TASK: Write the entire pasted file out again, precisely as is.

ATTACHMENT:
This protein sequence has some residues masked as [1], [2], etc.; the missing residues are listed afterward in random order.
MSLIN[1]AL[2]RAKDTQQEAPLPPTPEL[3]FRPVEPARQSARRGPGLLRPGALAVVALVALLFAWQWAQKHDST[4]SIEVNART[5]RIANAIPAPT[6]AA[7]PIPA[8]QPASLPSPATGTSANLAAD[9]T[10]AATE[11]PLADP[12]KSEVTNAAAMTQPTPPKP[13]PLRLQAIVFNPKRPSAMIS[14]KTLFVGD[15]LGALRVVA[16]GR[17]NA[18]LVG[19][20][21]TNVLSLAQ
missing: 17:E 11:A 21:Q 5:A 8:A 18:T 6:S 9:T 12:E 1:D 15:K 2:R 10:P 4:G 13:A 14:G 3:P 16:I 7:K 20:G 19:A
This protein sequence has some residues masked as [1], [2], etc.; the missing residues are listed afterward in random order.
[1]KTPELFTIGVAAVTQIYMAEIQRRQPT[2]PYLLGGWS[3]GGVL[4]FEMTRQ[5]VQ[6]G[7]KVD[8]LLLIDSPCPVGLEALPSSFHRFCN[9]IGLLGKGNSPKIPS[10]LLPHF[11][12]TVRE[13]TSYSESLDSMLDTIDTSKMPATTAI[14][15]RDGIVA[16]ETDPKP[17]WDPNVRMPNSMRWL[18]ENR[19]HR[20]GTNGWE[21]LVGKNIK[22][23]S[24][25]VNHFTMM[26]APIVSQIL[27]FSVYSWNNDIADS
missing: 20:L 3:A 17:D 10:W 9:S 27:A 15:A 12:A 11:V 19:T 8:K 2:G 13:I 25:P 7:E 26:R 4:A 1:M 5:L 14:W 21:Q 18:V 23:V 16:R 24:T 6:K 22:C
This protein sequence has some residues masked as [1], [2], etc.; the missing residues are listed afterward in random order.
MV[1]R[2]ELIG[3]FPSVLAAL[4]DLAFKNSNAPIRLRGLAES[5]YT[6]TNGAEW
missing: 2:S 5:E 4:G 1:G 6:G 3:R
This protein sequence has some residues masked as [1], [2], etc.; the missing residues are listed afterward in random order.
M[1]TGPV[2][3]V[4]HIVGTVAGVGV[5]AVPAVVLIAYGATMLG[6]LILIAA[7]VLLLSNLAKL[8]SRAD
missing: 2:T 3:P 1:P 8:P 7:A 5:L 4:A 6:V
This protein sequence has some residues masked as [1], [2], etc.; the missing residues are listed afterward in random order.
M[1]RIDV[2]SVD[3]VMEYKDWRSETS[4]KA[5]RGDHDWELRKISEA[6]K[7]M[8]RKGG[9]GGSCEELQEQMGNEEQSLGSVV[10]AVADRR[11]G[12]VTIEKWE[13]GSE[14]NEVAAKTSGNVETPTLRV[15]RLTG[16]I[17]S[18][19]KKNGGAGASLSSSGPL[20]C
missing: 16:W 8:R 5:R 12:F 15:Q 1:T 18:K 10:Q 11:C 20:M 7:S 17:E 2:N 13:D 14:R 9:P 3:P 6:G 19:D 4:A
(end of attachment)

This protein sequence has some residues masked as [1], [2], etc.; the missing residues are listed afterward in random order.
MSLIN[1]AL[2]RAKDTQQEAPLPPTPEL[3]FRPVEPARQSARRGPGLLRPGALAVVALVALLFAWQWAQKHDST[4]SIEVNART[5]RIANAIPAPT[6]AA[7]PIPA[8]QPASLPSPATGTSANLAAD[9]T[10]AATE[11]PLADP[12]KSEVTNAAAMTQPTPPKP[13]PLRLQAIVFNPKRPSAMIS[14]KTLFVGD[15]LGALRVVA[16]GR[17]NA[18]LVG[19][20][21]TNVLSLAQ
missing: 17:E 11:A 21:Q 5:A 8:A 18:T 6:S 9:T 12:E 1:D 15:K 2:R 10:P 4:G 13:A 14:G 3:P 16:I 7:K 20:G 19:A
This protein sequence has some residues masked as [1], [2], etc.; the missing residues are listed afterward in random order.
[1]KTPELFTIGVAAVTQIYMAEIQRRQPT[2]PYLLGGWS[3]GGVL[4]FEMTRQ[5]VQ[6]G[7]KVD[8]LLLIDSPCPVGLEALPSSFHRFCN[9]IGLLGKGNSPKIPS[10]LLPHF[11][12]TVRE[13]TSYSESLDSMLDTIDTSKMPATTAI[14][15]RDGIVA[16]ETDPKP[17]WDPNVRMPNSMRWL[18]ENR[19]HR[20]GTNGWE[21]LVGKNIK[22][23]S[24][25]VNHFTMM[26]APIVSQIL[27]FSVYSWNNDIADS
missing: 20:L 3:A 17:D 10:W 9:S 27:A 15:A 12:A 11:V 19:T 8:K 2:G 13:I 25:P 7:E 26:R 4:A 1:M 5:L 14:W 21:Q 18:V 23:V 16:R 24:T 6:K 22:C
This protein sequence has some residues masked as [1], [2], etc.; the missing residues are listed afterward in random order.
MV[1]R[2]ELIG[3]FPSVLAAL[4]DLAFKNSNAPIRLRGLAES[5]YT[6]TNGAEW
missing: 2:S 5:E 4:G 1:G 6:G 3:R
This protein sequence has some residues masked as [1], [2], etc.; the missing residues are listed afterward in random order.
M[1]TGPV[2][3]V[4]HIVGTVAGVGV[5]AVPAVVLIAYGATMLG[6]LILIAA[7]VLLLSNLAKL[8]SRAD
missing: 2:T 3:P 1:P 8:P 7:A 5:L 4:A 6:V
This protein sequence has some residues masked as [1], [2], etc.; the missing residues are listed afterward in random order.
M[1]RIDV[2]SVD[3]VMEYKDWRSETS[4]KA[5]RGDHDWELRKISEA[6]K[7]M[8]RKGG[9]GGSCEELQEQMGNEEQSLGSVV[10]AVADRR[11]G[12]VTIEKWE[13]GSE[14]NEVAAKTSGNVETPTLRV[15]RLTG[16]I[17]S[18][19]KKNGGAGASLSSSGPL[20]C
missing: 16:W 8:R 5:R 12:F 15:Q 1:T 18:K 10:Q 11:C 20:M 7:S 17:E 2:N 13:D 14:R 9:P 3:P 6:G 19:D 4:A